People who choose to enter into sale-and-rent-back property arrangements will find that they have greater protection under new Financial Service Authority rules.
For starters, the FSA says that it will ban "exploitative" and "emotive" advertising of the schemes, under which individuals sell their homes to a company on the understanding that they will be able to continue to occupy the property as tenants. The schemes have been roundly criticised by consumer groups for paying under market value and for instances where the former owner has been given notice to quit by their new landlords soon after the sale had gone through.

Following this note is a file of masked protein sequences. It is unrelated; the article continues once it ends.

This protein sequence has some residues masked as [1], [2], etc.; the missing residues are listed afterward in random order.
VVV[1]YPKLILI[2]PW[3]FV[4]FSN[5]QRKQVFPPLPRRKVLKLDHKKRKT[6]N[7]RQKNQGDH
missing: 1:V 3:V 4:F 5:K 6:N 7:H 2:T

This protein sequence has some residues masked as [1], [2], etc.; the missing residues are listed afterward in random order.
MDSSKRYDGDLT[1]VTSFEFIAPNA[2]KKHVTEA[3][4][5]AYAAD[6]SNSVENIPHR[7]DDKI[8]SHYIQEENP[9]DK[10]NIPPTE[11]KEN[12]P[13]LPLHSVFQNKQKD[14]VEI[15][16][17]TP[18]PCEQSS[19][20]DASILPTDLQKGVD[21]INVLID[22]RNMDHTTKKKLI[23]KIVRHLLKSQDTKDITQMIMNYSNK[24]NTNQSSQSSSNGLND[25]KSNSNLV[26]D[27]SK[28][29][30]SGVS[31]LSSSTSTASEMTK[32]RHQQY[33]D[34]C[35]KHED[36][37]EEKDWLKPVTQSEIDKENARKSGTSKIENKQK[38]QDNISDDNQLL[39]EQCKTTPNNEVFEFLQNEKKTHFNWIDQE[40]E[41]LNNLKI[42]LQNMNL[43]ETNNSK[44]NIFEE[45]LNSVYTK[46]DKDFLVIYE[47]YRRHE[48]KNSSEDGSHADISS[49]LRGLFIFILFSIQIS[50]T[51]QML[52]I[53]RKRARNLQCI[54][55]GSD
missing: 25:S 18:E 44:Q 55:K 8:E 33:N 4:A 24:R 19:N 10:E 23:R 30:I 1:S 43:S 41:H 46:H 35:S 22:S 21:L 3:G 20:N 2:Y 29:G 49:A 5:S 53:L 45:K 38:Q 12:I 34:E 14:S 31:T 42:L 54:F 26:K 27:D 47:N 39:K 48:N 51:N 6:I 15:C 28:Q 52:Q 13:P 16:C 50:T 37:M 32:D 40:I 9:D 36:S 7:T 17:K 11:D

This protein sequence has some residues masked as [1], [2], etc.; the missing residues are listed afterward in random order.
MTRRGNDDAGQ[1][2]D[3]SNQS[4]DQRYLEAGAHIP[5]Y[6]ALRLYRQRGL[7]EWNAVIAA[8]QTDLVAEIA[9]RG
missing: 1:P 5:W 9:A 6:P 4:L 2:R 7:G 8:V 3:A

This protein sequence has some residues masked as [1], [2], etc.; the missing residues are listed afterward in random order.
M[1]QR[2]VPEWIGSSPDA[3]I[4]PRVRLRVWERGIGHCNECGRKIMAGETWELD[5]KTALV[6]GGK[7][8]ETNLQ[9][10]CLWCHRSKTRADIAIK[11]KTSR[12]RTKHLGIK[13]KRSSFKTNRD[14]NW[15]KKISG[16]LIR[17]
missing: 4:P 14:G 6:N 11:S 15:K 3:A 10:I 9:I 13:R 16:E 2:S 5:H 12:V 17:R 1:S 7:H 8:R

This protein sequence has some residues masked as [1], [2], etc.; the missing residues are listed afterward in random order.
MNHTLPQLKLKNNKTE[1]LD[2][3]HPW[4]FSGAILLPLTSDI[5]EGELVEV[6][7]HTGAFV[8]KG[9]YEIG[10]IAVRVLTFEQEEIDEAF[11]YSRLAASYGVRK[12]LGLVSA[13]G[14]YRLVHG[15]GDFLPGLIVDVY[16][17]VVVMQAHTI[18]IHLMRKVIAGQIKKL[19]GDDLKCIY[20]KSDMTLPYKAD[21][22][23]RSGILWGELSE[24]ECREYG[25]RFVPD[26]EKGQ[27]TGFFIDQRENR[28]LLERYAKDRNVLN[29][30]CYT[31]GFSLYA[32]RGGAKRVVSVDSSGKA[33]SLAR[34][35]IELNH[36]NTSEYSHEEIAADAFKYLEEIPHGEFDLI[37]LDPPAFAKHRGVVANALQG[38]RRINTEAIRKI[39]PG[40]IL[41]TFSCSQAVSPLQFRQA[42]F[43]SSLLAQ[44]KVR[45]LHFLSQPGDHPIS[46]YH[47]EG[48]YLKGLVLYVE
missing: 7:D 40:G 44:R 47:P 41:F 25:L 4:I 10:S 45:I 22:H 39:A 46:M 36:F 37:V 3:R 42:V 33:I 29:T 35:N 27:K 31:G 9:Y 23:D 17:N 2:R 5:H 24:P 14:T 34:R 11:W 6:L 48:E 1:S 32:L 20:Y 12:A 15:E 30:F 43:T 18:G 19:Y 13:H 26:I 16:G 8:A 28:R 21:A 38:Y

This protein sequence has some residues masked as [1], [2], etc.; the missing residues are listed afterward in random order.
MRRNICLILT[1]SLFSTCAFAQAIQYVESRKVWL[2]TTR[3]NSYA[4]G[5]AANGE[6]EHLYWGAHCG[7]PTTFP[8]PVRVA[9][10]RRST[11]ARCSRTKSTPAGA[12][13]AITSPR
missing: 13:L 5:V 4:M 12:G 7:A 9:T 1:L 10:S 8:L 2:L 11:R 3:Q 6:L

To counteract this, in future, the FSA says that sale-and-rent-back tenants should automatically be entitled to live in the property they have sold for a minimum five years as a tenant, provided they pay their rent. To prevent people entering into sale and rent back too lightly, the FSA will also ban cold calling and door-to-door leafleting. "With cases of vulnerable homeowners evicted from their homes six to 12 months after selling to unscrupulous sale-and-rent-back companies, tighter controls were vital," said Lesley Titcomb, the FSA director responsible for the mortgage sector. "The process is often used by those who want to sell in a hurry to stay in their home, and so it is vital that they are better protected during a difficult period financially."Reuse content